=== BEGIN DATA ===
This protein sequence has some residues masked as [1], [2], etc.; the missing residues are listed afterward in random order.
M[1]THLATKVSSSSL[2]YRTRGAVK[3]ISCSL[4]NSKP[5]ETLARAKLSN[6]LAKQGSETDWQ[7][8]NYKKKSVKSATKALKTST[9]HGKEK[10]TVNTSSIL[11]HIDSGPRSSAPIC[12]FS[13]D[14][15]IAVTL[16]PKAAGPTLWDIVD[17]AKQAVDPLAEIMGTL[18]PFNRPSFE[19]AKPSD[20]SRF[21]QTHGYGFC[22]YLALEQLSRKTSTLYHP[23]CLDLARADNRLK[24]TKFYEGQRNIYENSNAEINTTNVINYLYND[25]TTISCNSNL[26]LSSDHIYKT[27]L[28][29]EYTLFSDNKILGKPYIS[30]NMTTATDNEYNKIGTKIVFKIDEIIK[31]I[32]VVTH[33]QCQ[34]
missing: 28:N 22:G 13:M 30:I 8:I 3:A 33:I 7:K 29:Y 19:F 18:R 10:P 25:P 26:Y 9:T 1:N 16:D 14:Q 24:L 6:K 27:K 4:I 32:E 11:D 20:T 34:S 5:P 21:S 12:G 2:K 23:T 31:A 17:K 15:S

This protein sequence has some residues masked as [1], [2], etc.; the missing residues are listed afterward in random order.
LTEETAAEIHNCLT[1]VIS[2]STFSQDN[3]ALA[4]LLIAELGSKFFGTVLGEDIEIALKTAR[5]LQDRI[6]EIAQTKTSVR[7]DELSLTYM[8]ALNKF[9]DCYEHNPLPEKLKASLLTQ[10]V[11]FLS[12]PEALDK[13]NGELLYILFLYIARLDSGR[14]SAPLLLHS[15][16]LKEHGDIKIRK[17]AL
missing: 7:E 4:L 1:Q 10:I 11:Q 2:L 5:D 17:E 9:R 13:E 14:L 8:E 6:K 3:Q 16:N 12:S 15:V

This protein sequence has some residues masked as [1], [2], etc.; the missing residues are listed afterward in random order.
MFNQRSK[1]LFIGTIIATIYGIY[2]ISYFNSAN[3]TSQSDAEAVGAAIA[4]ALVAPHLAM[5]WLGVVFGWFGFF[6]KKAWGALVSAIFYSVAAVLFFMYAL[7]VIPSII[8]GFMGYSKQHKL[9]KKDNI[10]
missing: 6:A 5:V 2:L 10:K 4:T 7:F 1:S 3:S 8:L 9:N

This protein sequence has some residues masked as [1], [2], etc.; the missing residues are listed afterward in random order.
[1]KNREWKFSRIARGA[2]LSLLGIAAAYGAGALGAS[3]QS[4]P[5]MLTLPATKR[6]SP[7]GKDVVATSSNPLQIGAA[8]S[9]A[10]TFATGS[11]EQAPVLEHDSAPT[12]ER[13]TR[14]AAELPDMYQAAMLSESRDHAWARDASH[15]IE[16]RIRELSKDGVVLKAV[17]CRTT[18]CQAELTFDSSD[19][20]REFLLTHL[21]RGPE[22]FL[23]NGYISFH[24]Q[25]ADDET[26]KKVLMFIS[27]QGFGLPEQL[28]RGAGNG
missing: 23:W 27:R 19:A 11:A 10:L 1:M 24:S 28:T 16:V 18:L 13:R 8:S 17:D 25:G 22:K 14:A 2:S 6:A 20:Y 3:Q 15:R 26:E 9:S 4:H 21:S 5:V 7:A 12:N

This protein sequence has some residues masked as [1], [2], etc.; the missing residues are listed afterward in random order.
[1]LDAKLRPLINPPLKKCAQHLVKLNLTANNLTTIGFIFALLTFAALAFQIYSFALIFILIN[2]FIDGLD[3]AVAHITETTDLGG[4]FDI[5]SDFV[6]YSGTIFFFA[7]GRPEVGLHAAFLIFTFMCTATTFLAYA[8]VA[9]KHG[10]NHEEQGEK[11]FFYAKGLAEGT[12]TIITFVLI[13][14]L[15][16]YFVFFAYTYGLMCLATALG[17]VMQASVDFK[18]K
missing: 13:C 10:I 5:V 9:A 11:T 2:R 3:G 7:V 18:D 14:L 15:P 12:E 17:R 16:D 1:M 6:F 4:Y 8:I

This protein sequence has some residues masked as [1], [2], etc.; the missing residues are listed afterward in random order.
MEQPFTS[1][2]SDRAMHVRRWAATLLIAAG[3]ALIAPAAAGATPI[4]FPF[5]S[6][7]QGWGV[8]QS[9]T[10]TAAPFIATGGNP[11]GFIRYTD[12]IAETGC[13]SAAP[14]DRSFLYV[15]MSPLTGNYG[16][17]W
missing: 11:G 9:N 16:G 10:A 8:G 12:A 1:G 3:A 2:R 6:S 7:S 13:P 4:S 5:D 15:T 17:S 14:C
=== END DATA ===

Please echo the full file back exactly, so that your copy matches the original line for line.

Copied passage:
This protein sequence has some residues masked as [1], [2], etc.; the missing residues are listed afterward in random order.
M[1]THLATKVSSSSL[2]YRTRGAVK[3]ISCSL[4]NSKP[5]ETLARAKLSN[6]LAKQGSETDWQ[7][8]NYKKKSVKSATKALKTST[9]HGKEK[10]TVNTSSIL[11]HIDSGPRSSAPIC[12]FS[13]D[14][15]IAVTL[16]PKAAGPTLWDIVD[17]AKQAVDPLAEIMGTL[18]PFNRPSFE[19]AKPSD[20]SRF[21]QTHGYGFC[22]YLALEQLSRKTSTLYHP[23]CLDLARADNRLK[24]TKFYEGQRNIYENSNAEINTTNVINYLYND[25]TTISCNSNL[26]LSSDHIYKT[27]L[28][29]EYTLFSDNKILGKPYIS[30]NMTTATDNEYNKIGTKIVFKIDEIIK[31]I[32]VVTH[33]QCQ[34]
missing: 28:N 22:G 13:M 30:I 8:I 3:A 33:I 7:K 29:Y 19:F 18:R 10:P 25:P 26:Y 9:T 1:N 16:D 14:Q 24:L 6:K 27:K 4:I 32:E 11:D 20:T 34:S 5:P 21:S 12:G 2:K 23:T 31:A 17:K 15:S

This protein sequence has some residues masked as [1], [2], etc.; the missing residues are listed afterward in random order.
LTEETAAEIHNCLT[1]VIS[2]STFSQDN[3]ALA[4]LLIAELGSKFFGTVLGEDIEIALKTAR[5]LQDRI[6]EIAQTKTSVR[7]DELSLTYM[8]ALNKF[9]DCYEHNPLPEKLKASLLTQ[10]V[11]FLS[12]PEALDK[13]NGELLYILFLYIARLDSGR[14]SAPLLLHS[15][16]LKEHGDIKIRK[17]AL
missing: 7:E 4:L 1:Q 10:I 11:Q 2:L 5:D 17:E 9:R 13:E 14:L 8:E 6:K 3:Q 16:N 12:S 15:V

This protein sequence has some residues masked as [1], [2], etc.; the missing residues are listed afterward in random order.
MFNQRSK[1]LFIGTIIATIYGIY[2]ISYFNSAN[3]TSQSDAEAVGAAIA[4]ALVAPHLAM[5]WLGVVFGWFGFF[6]KKAWGALVSAIFYSVAAVLFFMYAL[7]VIPSII[8]GFMGYSKQHKL[9]KKDNI[10]
missing: 6:A 5:V 2:L 10:K 4:T 7:F 1:S 3:S 8:L 9:N

This protein sequence has some residues masked as [1], [2], etc.; the missing residues are listed afterward in random order.
[1]KNREWKFSRIARGA[2]LSLLGIAAAYGAGALGAS[3]QS[4]P[5]MLTLPATKR[6]SP[7]GKDVVATSSNPLQIGAA[8]S[9]A[10]TFATGS[11]EQAPVLEHDSAPT[12]ER[13]TR[14]AAELPDMYQAAMLSESRDHAWARDASH[15]IE[16]RIRELSKDGVVLKAV[17]CRTT[18]CQAELTFDSSD[19][20]REFLLTHL[21]RGPE[22]FL[23]NGYISFH[24]Q[25]ADDET[26]KKVLMFIS[27]QGFGLPEQL[28]RGAGNG
missing: 23:W 27:R 19:A 11:A 10:L 1:M 24:S 28:T 16:V 18:L 13:R 8:S 17:D 25:G 22:K 14:A 2:S 6:A 20:Y 3:Q 15:R 26:E 9:S 4:H 21:S 5:V 7:A 12:N

This protein sequence has some residues masked as [1], [2], etc.; the missing residues are listed afterward in random order.
[1]LDAKLRPLINPPLKKCAQHLVKLNLTANNLTTIGFIFALLTFAALAFQIYSFALIFILIN[2]FIDGLD[3]AVAHITETTDLGG[4]FDI[5]SDFV[6]YSGTIFFFA[7]GRPEVGLHAAFLIFTFMCTATTFLAYA[8]VA[9]KHG[10]NHEEQGEK[11]FFYAKGLAEGT[12]TIITFVLI[13][14]L[15][16]YFVFFAYTYGLMCLATALG[17]VMQASVDFK[18]K
missing: 13:C 10:I 5:V 9:A 11:T 2:R 3:G 7:V 18:D 14:L 15:P 12:E 17:R 16:D 1:M 6:F 4:Y 8:I

This protein sequence has some residues masked as [1], [2], etc.; the missing residues are listed afterward in random order.
MEQPFTS[1][2]SDRAMHVRRWAATLLIAAG[3]ALIAPAAAGATPI[4]FPF[5]S[6][7]QGWGV[8]QS[9]T[10]TAAPFIATGGNP[11]GFIRYTD[12]IAETGC[13]SAAP[14]DRSFLYV[15]MSPLTGNYG[16][17]W
missing: 11:G 9:N 16:G 10:A 8:G 12:A 1:G 3:A 2:R 6:S 7:S 13:P 4:S 5:D 15:T 17:S 14:C